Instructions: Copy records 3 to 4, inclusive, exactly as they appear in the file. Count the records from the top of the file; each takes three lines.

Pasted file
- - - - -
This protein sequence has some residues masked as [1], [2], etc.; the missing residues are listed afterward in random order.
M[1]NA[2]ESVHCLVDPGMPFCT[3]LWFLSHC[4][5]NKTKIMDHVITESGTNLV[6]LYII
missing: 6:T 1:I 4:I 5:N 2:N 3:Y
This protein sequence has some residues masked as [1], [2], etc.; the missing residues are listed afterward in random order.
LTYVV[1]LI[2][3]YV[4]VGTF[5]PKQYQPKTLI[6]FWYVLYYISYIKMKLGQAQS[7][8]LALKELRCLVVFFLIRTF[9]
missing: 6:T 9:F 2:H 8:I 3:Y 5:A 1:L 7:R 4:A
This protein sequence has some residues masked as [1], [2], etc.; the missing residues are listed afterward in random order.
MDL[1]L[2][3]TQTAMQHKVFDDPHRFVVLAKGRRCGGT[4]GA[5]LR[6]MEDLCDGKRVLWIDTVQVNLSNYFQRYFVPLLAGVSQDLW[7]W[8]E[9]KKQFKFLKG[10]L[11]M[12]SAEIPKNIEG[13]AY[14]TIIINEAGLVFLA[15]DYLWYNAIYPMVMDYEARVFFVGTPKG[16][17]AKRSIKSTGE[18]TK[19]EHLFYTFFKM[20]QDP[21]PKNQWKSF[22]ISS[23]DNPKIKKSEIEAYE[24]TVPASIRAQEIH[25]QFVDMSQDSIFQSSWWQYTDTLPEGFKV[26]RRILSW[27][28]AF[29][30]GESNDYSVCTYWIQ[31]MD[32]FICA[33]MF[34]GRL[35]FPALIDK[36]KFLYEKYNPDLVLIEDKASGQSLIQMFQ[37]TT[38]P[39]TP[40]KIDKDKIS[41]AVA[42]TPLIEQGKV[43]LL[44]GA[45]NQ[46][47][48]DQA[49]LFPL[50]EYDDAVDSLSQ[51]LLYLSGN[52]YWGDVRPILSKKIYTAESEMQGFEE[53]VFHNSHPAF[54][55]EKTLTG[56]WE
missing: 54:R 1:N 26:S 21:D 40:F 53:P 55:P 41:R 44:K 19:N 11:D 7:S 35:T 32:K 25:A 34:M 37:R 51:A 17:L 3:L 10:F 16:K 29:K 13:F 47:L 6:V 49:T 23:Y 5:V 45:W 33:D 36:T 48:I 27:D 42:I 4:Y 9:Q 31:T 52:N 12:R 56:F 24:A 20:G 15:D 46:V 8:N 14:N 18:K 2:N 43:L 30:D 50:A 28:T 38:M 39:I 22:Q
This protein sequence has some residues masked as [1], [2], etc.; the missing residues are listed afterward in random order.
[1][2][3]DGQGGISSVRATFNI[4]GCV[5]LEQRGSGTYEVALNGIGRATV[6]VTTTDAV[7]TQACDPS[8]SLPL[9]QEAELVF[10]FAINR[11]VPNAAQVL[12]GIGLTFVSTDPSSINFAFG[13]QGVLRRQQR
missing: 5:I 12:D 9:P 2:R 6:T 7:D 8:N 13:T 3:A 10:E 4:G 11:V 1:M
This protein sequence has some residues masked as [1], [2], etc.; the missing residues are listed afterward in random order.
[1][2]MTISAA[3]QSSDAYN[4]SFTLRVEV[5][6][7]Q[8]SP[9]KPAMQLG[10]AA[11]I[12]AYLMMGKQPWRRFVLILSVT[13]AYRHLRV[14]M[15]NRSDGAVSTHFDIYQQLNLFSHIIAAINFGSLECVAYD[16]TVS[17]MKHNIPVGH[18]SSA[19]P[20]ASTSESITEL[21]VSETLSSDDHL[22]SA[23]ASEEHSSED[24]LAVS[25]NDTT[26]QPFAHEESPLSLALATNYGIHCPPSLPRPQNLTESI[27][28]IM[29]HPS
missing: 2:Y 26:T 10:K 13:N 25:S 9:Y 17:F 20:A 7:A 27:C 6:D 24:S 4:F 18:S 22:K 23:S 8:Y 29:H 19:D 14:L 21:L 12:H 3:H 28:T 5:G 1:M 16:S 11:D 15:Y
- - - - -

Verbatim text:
This protein sequence has some residues masked as [1], [2], etc.; the missing residues are listed afterward in random order.
MDL[1]L[2][3]TQTAMQHKVFDDPHRFVVLAKGRRCGGT[4]GA[5]LR[6]MEDLCDGKRVLWIDTVQVNLSNYFQRYFVPLLAGVSQDLW[7]W[8]E[9]KKQFKFLKG[10]L[11]M[12]SAEIPKNIEG[13]AY[14]TIIINEAGLVFLA[15]DYLWYNAIYPMVMDYEARVFFVGTPKG[16][17]AKRSIKSTGE[18]TK[19]EHLFYTFFKM[20]QDP[21]PKNQWKSF[22]ISS[23]DNPKIKKSEIEAYE[24]TVPASIRAQEIH[25]QFVDMSQDSIFQSSWWQYTDTLPEGFKV[26]RRILSW[27][28]AF[29][30]GESNDYSVCTYWIQ[31]MD[32]FICA[33]MF[34]GRL[35]FPALIDK[36]KFLYEKYNPDLVLIEDKASGQSLIQMFQ[37]TT[38]P[39]TP[40]KIDKDKIS[41]AVA[42]TPLIEQGKV[43]LL[44]GA[45]NQ[46][47][48]DQA[49]LFPL[50]EYDDAVDSLSQ[51]LLYLSGN[52]YWGDVRPILSKKIYTAESEMQGFEE[53]VFHNSHPAF[54][55]EKTLTG[56]WE
missing: 54:R 1:N 26:S 21:D 40:F 53:P 55:P 41:R 44:K 19:N 11:D 7:S 35:T 32:K 25:A 34:M 37:R 51:A 17:L 3:L 10:F 16:K 29:K 13:F 47:L 6:V 49:T 23:Y 5:V 45:W 33:D 36:T 48:I 27:D 42:I 4:Y 9:Q 31:T 52:N 12:R 56:F 24:A 20:G 15:D 46:V 8:N 14:N 18:K 2:N 43:L 30:D 50:A 28:T 38:M 39:I 22:Q
This protein sequence has some residues masked as [1], [2], etc.; the missing residues are listed afterward in random order.
[1][2][3]DGQGGISSVRATFNI[4]GCV[5]LEQRGSGTYEVALNGIGRATV[6]VTTTDAV[7]TQACDPS[8]SLPL[9]QEAELVF[10]FAINR[11]VPNAAQVL[12]GIGLTFVSTDPSSINFAFG[13]QGVLRRQQR
missing: 5:I 12:D 9:P 2:R 6:T 7:D 8:N 13:T 3:A 10:E 4:G 11:V 1:M